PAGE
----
“Consequences” is a somewhat daring enterprise for Slovenia in that it doesn’t judge its characters for their bi or gay sexuality. Indeed, their simultaneous extreme machismo and party-hearty vibe seem designed to impress younger viewers that these figures are cool whoever they shag. Offshore, however, Darko Stante’s promising first feature looks more like a bad-boy beefcake fest whose precise point beyond titillation is unclear. Nonetheless, this well-crafted drama should be welcome at gay tests and in niche home-format sales around the world.
Broodingly handsome — though there’s scant evidence he’s actually the thinking type — Andrej (Matej Zemljic) is a mature-looking 18-year-old ne’er-do-well whose mother (Rosana Hribar) is at wit’s end with him. He refuses to attend school or get a job, and a rap sheet of petty criminal offenses is now capped by his striking a girl at a party after she’d complained about his lack of sexual follow-through.
As a last chance, he’s sent to a detention center where he and other delinquent boy-men are boarded during the week. Their course work includes basic social skills, yet the institution seems wildly ineffective at anything corrective — the cowed staff has no disciplinary authority at all, and its charges simply ignore members’ commands most of the time.
Andrej quickly susses out that the bullies ruling the place are smirking, self-satisfied Zele (Timon Sturbej) and his Neanderthal sidekick Niko (Gaspar Markun). But they accept the newcomer into their clique once Andrej demonstrates he can bench-press as much weight as Zele. This means the trio spend weekends together running amok, robbing people, stealing cars, doing drugs and girls. Well, Zele does his girlfriend, Svetlana (Lea Cok); Andrej is notably ambivalent about whatever female companionship throws itself his way.
He’s much less ambivalent when it turns out Zele and his even brawnier civilian pal, Miki (Dominik Vodopivec), are not at all averse to same-sex messing around, so long as it’s on the sly. But this alliance is inevitably set to combust: Zele leans on Andrej to forcibly collect debts that are often fabricated or wildly inflated, and he also informs Andrej point-blank that he videotapes everybody’s transgressions for blackmail purposes. There are no prizes for guessing just how their relationship finally sours.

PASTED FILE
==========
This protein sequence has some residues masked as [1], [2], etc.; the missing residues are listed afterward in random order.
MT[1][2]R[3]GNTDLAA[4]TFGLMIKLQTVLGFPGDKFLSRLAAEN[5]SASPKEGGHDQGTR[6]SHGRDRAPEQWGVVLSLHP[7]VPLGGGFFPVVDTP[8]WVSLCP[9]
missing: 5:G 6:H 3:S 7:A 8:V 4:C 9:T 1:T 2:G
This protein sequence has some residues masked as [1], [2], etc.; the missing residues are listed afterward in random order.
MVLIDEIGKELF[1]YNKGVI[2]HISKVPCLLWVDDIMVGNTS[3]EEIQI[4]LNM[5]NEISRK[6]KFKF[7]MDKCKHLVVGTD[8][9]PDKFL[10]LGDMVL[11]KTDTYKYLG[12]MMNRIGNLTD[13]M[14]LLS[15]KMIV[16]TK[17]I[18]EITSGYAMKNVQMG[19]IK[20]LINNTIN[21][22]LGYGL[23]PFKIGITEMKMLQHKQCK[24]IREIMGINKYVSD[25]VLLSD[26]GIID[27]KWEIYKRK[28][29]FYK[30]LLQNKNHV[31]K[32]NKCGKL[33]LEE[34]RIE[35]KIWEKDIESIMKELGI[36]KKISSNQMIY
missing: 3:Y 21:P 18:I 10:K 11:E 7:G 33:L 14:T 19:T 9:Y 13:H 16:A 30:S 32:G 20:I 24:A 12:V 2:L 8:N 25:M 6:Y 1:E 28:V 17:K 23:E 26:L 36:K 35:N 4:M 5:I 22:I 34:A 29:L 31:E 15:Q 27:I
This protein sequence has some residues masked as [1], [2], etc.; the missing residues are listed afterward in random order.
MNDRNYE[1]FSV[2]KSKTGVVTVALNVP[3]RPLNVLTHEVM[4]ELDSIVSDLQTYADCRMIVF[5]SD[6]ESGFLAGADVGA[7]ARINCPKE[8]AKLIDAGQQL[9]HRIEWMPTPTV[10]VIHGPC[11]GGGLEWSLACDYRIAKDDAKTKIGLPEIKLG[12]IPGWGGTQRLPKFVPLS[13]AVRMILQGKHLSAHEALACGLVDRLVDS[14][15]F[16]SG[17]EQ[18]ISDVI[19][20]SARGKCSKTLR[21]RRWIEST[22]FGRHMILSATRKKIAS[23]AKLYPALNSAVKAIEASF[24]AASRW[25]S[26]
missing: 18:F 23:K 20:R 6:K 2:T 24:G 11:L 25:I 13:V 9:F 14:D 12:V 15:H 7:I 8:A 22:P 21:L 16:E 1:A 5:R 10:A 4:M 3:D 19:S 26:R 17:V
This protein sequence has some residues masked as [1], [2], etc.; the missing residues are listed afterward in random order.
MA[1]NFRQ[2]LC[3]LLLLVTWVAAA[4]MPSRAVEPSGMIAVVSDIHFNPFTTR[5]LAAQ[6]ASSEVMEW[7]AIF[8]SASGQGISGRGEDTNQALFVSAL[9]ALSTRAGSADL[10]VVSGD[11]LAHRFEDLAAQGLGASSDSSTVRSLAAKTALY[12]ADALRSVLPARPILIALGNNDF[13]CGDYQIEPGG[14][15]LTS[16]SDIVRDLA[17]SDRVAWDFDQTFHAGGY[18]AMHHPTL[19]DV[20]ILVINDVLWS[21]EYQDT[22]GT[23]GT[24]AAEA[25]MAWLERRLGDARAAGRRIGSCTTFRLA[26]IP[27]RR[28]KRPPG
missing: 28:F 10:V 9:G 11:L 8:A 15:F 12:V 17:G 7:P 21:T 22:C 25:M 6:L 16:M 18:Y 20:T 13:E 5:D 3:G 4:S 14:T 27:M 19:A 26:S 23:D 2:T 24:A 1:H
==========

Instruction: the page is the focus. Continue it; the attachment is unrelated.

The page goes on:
The body-beautiful protagonists do have a certain animal charisma, and while loosely plotted, their doings are tightly paced and credibly ever on the edge of violence. Still, there’s not much rooting interest here: Andrej is an amoral blank who doesn’t appear stupid yet seems utterly surprised when Zele turns out to be exactly the exploitative, disloyal psychopath he’d given every sign of being all along. There’s satisfaction in the crude justice of their climactic confrontation. But whether Andrej winds up ruined for life, or whether indeed he deserves a second chance to begin with, are concerns that seem beyond the film’s gritty, sensational yet also superficial purview.
Ultimately, Stante’s raw energy and sure hand with actors are more encouraging than the screenplay’s lack of depth is bothersome. The soundtrack is dominated by abrasive local hip-hop/dance tracks, a suitable accompaniment to Ljubljana lives destructively lived gangsta-style.